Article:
13. For those bemoaning that Pelagius lost and Augustine won over the grace and will debate, let me suggest that you might not have been happy if Pelagius won. His rigorous ascetic outlook meant you were responsible for your own salvation and that the surest path to salvation was by denying your sexuality. Augustine, on the other hand, championed the idea that all Christians, even married, sexually active ones, could be saved. It is true that his views on human sexuality do not match contemporary ones. But be informed about the other less attractive options, including Pelagius's, that could have been possible.

  14. At last you've found it. The Church's hang ups on sex/original sin and perhaps even predestination is Oedipal!

  15. Augustine in his own self-righteousness has made our own lives and sexuality less than I believe God meant it to be. So dear mother Monnica even thought you encouraged the youngster to change his ways ultimately leading to his self-righteous ways I still vote for and admire you.

  16. Decisions, decisions. Do I go with Monica in honor of my mother, or do I go with Augustine who in three words defined the complex relation of the Trinity: I (God the Father) Love (God the Holy Ghost) Myself (God the Son.)? What to do, what to do. I guess I have to go with Monica who gave of herself so that her son could be great - but then again....

  17. Augustine? No way. I don't care how many suitable-for-framing quotes he's provided the church, I blame weirdness about sexuality on him. Voting for Monnica.

    1. Me, too. Bequeathed us nearly two millenia of crippling sexual hang-ups plus the notion of the Just War. Augustine a giant of Christian thinking? Yes, indisputably. The Saintliest of the Saintly? No.

      BTW, I am surprised by the misogynistic comments about Monnica I see here. So dad was "difficult," and possibly abusive, but Augustine's shortcomings are all due to his mother being a helicopter parent, a nag, a "smothering mother" and socially ambitious? In his writings, Augustine took responsibility for what he saw as his failings. So why do we lay the wrap back on Mom? And why not on Dad?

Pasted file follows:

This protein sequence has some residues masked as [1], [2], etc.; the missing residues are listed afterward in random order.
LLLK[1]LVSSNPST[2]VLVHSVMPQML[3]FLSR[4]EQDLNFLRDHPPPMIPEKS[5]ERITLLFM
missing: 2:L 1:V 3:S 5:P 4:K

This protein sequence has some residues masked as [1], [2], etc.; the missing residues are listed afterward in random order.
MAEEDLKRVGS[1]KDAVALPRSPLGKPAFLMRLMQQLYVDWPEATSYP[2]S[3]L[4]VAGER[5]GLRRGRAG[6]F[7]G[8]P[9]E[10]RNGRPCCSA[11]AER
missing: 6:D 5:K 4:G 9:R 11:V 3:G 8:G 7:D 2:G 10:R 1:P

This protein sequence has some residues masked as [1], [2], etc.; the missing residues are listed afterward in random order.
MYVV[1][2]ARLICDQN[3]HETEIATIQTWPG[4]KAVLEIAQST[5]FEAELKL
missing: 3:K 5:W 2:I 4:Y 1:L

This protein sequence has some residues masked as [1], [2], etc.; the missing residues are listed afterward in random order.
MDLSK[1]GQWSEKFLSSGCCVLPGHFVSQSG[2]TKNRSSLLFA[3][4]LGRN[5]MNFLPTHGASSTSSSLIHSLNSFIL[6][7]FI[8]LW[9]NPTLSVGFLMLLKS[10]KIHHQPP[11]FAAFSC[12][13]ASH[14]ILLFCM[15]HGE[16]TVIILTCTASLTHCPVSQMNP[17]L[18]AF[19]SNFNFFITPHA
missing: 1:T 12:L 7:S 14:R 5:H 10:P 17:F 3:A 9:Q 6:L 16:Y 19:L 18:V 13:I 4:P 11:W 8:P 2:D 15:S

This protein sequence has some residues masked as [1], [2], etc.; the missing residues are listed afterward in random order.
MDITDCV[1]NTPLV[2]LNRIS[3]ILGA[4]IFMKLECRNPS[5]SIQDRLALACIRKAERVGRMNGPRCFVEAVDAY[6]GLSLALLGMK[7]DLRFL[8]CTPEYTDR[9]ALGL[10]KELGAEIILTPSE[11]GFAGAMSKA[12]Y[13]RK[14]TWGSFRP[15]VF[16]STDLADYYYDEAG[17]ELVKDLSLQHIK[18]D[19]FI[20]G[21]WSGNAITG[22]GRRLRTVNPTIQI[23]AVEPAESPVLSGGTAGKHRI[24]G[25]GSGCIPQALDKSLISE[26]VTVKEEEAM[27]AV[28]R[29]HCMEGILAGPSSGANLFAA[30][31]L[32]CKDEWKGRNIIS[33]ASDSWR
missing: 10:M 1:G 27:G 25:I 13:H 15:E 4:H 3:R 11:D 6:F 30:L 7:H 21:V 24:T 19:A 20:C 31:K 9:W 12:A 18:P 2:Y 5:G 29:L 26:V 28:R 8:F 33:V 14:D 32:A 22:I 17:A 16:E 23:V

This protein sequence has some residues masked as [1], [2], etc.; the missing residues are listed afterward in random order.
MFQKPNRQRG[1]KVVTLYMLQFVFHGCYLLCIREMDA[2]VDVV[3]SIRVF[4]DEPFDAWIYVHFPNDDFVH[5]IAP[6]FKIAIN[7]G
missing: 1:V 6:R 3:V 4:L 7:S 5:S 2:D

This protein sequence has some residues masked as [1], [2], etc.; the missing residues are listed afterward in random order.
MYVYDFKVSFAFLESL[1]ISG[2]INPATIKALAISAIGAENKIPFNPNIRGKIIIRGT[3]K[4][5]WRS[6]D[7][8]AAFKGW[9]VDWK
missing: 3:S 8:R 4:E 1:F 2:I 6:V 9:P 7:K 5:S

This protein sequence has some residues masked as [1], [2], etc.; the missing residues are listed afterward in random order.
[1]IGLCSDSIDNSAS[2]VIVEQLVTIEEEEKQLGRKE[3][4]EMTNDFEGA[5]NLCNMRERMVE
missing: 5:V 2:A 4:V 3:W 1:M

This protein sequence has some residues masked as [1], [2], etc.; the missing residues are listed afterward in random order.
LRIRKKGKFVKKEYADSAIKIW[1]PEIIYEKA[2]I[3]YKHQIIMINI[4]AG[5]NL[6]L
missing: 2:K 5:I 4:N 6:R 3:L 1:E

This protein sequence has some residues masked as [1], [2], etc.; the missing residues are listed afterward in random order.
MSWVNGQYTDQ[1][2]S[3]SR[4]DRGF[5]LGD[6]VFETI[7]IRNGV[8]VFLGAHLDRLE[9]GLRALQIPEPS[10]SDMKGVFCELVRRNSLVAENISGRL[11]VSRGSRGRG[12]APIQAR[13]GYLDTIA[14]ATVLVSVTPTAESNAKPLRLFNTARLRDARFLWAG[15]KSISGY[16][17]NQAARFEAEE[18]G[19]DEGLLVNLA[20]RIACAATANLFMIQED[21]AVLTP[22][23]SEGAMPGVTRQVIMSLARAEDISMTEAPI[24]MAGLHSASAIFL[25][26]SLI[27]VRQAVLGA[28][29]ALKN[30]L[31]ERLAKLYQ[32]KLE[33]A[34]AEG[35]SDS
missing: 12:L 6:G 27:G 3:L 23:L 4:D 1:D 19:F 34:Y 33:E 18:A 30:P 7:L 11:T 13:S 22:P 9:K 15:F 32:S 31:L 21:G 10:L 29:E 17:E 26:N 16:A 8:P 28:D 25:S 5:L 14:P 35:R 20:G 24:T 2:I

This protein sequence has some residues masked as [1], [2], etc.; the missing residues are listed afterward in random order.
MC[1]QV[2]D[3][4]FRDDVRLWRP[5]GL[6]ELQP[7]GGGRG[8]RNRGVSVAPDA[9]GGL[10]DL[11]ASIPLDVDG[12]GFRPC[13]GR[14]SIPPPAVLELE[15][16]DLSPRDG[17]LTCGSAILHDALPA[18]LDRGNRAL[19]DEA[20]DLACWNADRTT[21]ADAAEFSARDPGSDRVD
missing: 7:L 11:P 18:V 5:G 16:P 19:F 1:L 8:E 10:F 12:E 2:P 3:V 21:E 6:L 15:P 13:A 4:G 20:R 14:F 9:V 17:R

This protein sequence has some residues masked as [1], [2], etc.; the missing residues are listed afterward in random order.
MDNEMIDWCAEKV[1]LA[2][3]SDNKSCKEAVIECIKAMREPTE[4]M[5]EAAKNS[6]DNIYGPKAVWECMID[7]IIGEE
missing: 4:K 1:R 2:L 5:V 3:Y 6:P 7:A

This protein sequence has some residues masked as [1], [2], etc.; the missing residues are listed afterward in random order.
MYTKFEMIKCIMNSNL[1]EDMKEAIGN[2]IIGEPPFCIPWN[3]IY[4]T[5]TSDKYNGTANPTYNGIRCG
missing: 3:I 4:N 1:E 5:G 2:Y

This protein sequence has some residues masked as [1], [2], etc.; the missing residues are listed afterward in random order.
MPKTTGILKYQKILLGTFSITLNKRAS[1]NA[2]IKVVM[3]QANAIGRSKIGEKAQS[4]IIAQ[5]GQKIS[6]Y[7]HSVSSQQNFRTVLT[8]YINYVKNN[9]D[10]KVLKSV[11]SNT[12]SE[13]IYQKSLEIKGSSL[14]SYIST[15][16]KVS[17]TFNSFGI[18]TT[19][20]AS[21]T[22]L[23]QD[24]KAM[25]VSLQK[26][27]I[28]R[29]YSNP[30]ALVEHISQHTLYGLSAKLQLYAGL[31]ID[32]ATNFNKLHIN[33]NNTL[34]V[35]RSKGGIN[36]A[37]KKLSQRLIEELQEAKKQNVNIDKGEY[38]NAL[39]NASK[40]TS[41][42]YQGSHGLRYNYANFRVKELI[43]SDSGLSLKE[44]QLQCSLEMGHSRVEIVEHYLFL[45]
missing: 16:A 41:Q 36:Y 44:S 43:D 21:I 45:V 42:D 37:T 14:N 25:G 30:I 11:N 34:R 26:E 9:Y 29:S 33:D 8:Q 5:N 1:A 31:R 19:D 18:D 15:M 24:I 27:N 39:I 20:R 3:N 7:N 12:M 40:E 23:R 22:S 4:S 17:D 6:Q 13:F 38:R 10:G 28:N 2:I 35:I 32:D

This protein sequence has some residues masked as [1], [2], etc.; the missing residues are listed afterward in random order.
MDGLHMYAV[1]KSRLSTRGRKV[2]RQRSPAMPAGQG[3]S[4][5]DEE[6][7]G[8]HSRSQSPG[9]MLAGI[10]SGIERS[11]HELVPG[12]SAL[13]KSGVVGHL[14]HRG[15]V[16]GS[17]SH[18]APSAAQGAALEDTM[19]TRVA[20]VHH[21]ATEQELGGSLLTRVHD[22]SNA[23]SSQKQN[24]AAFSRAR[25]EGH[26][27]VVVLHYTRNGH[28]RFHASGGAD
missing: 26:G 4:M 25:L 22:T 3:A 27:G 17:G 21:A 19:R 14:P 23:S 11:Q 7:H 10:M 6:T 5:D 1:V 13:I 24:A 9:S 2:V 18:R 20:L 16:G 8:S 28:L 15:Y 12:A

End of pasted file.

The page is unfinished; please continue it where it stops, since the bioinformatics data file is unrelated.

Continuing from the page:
18. Wow. I am with Eric. Tough to pick Mother Son challenge. I did, however, go with my gut and went to Augustine of Hippo. Lovely way to work through Lent. Glad my wife turned me onto this.

  19. As comforting as I find the Simplified Version of the Doctrine of Original Sin (Everybody f***s up sometimes), I gotta go with Monnica. There are only two two women known throughout the ages, primarily for the accomplishments of their progeny, and the BVM is the other one.

  20. Not crazy about either, a mother ambitious for her son and the weirdness about original sin that has provided fodder for 30 years' worth of boring conversations when people learn that I am a priest. Going with Monnica for her "Nothing is far from God" quote. And because, conspicuously absent from his bio, the finally virtuous Augustine never got around to supporting his wife and child.

  21. I voted for Augustine, because I think that's what Monnica would have wanted! Plus, I love his stuff.

  22. Personally, I think original sin is a brilliant concept, though not as it has been articulated through the ages. The idea that there is an inherent flaw as well as a divine spark in each person empowers each of us. And what would Shakespeare have achieved without the concept?

    But that all aside, it is Augustine's brilliant marrying of philosophy with religion that sells me. Here's a quote: "All that is true, by whomsoever it has been said has its origin in the Spirit."